The 3 C’s of Crisis Communications Every Communicator Needs to Know

Every business needs a crisis communications plan. It doesn’t matter if you’re a 100-year-old consumer brand or a shiny new B2B tech company. You need a viable plan and you should be thinking about updating that plan every year. Why? Allow me to answer that question with more questions…

Can your technology fail or go offline? Would your customers be frustrated by that?

Can your company be the source of a data breach?

Do you have employees with the capacity to act inappropriately or unprofessionally in a public setting?

If you answered ‘Yes’ to any of those questions, then you need a crisis communications plan.

We’re all more connected than we’ve ever been before and bad new spreads lightning fast. That means anyone with an Internet connection can have an opinion about your brand and broadcast it to the world. It also means that there are millions of ways for sensitive information about your business to fall into the hands of the general public at any moment.

There are two positions a brand can take when faced with a crisis – proactive and reactive. If you’re in a position to be proactive (you’ve discovered the problem before it becomes public), there is an opportunity to take more control over the message. If you’re in a reactive position (the problem is already public) it’s important to remain rational, avoid overly defensive positioning and make 100% certain that any communication you share is accurate to the best of your knowledge.

The way a brand communicates with the world during a crisis can make or break the company. So, why not take some time to think about the worst possible scenarios and map out a process for communications and some potential language?

With that in mind, here are a few key recommendations, based on experience, to help guide your thinking as you map out your plan.

Consistency
This is the most important. You need to remain consistent. Every communication you make will be analyzed and compared to previous communications – if you get the first communication wrong, all statements that follow will be called into question. For example, if your company was the source of a data breach and you make a public statement saying that the personal information of 100 consumers was exposed, but you later learn that it was actually closer to 1,000 consumers… Your credibility goes down and the scrutiny goes up. More questions, more media and more negative attention.

Clarity
Be as clear as possible and provide as much detail as makes sense (within reason). Ambiguity tends to incite more questions, which opens the brand up for more risk. Transparency and clarity earn respect and can help diffuse an inferno. Let’s stick with the data breach example. By providing a general statement with all the information you have at the time, you’re getting out in front of the story. Communicate what happened, what it means to the customer and what you’re doing to fix it right out of the gate. Something like, “We have reason to believe that approximately 1,000 client credentials have been compromised. We have no indication at this time that any accounts have been accessed without permission, but we have taken proactive steps to ensure the security of all accounts.” What you know, who is affected, and what you’re doing. This simple statement puts you ahead of the game.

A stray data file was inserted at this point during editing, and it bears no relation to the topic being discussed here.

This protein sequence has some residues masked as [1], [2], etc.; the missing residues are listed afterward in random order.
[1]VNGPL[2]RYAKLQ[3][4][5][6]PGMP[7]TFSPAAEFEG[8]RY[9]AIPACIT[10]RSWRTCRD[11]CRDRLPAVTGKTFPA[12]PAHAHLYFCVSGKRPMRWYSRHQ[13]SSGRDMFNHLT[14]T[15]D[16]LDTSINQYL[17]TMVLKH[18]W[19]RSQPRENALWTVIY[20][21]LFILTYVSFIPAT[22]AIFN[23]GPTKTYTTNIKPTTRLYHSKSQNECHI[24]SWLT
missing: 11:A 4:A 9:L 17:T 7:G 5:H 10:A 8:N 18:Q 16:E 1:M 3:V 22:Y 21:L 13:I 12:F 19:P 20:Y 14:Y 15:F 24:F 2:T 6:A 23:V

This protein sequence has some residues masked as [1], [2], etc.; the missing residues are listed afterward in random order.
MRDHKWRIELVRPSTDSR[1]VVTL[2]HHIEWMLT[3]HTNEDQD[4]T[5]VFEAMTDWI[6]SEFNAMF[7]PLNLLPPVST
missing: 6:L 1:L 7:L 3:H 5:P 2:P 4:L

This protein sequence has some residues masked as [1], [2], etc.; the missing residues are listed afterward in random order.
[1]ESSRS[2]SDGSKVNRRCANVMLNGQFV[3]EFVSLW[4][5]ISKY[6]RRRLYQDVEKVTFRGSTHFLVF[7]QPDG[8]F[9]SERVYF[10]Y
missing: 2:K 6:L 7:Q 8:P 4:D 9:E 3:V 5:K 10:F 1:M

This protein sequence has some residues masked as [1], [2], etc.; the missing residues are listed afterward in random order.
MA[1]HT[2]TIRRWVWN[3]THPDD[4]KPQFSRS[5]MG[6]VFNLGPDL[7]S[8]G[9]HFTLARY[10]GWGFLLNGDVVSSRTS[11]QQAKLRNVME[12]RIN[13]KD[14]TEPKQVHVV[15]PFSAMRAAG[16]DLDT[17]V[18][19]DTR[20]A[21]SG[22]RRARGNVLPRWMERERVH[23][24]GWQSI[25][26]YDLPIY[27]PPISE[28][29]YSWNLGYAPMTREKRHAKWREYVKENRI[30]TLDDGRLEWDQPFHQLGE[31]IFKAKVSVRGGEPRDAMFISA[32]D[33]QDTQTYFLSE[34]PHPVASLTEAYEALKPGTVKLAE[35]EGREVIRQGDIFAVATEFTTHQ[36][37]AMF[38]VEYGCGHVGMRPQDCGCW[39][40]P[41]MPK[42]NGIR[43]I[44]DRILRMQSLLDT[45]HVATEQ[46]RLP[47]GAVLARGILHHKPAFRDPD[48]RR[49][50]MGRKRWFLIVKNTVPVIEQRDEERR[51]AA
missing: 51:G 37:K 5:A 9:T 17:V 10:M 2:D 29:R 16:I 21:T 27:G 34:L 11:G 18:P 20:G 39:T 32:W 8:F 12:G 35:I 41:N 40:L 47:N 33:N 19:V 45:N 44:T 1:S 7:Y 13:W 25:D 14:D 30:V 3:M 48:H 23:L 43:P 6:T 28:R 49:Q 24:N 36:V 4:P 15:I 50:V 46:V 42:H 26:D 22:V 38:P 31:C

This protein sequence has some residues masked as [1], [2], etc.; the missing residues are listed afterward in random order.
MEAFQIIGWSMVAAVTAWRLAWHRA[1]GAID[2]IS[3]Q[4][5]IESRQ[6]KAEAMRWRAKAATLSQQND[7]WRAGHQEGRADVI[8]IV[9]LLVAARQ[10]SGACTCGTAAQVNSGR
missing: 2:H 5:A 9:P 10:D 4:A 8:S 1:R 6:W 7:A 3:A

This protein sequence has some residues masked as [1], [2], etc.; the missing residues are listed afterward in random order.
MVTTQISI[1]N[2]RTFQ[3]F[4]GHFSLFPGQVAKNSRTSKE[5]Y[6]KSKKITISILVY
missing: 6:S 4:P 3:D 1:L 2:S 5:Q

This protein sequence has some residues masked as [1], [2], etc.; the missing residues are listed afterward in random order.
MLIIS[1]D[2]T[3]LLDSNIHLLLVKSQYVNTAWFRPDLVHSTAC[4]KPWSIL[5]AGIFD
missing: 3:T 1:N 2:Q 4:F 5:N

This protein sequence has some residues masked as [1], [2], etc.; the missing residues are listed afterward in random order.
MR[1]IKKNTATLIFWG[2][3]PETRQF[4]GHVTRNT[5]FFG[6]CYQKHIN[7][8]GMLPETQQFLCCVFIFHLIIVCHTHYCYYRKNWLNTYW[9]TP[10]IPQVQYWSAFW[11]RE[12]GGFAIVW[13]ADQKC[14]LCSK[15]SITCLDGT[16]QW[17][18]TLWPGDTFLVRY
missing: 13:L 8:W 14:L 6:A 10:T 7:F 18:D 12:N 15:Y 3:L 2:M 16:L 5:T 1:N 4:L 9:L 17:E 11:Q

Control
Expect that reporters will get it wrong. Speculation will happen. It’s important that you don’t overreact too quickly – there are several ways to maintain control in a chaotic situation, and lashing out wildly at miscommunications are not one of them. When possible, create a central location (like your blog), where customers and the media can go to get the most up-to-date information regarding the crisis. It’s also important to set expectations with regard to the frequency of updates – and hold true to it. Communicate with your employees and remind them about any policy you may have regarding interactions with media and external communications on social media. In a recent experience, a CEO of a company that had experienced a data breach asked, “We know who this person is and we know the answer to the question they are asking us on Twitter – can’t we just quickly respond and help them out?” That may be the honorable thing to do, but it opens up a can of worms in regards to your audience’s communications expectations and relinquishes some control. You don’t want to set the expectation that you’re going to respond to every question posed on Twitter. Also keep in mind that it isn’t necessary to communicate everything all at once. You have control – it is fine to trickle out information as you learn more about the crisis or as you start to see repeat questions/concerns from customers/consumers.

There’s really a fourth ‘C’ that PR pros need to keep in mind when they’re navigating the treacherous waters of a crisis, and that’s ‘calm.’ A level-head is critical in times of crisis and that responsibility falls directly on the shoulders of the communications professional. It’s easy for emotion to rear its head in stressful times like this, but sound, objective council is the most valuable asset you can bring into the mix.

Unfortunately, there will always be a need for crisis communications in PR. This post scratches the surface of what a brand can experience during a crisis situation, but the goal is to get you thinking and planning ahead. Hopefully you never have to use it, but the cliché holds true for crisis communications – plan for the worst and hope for the best.

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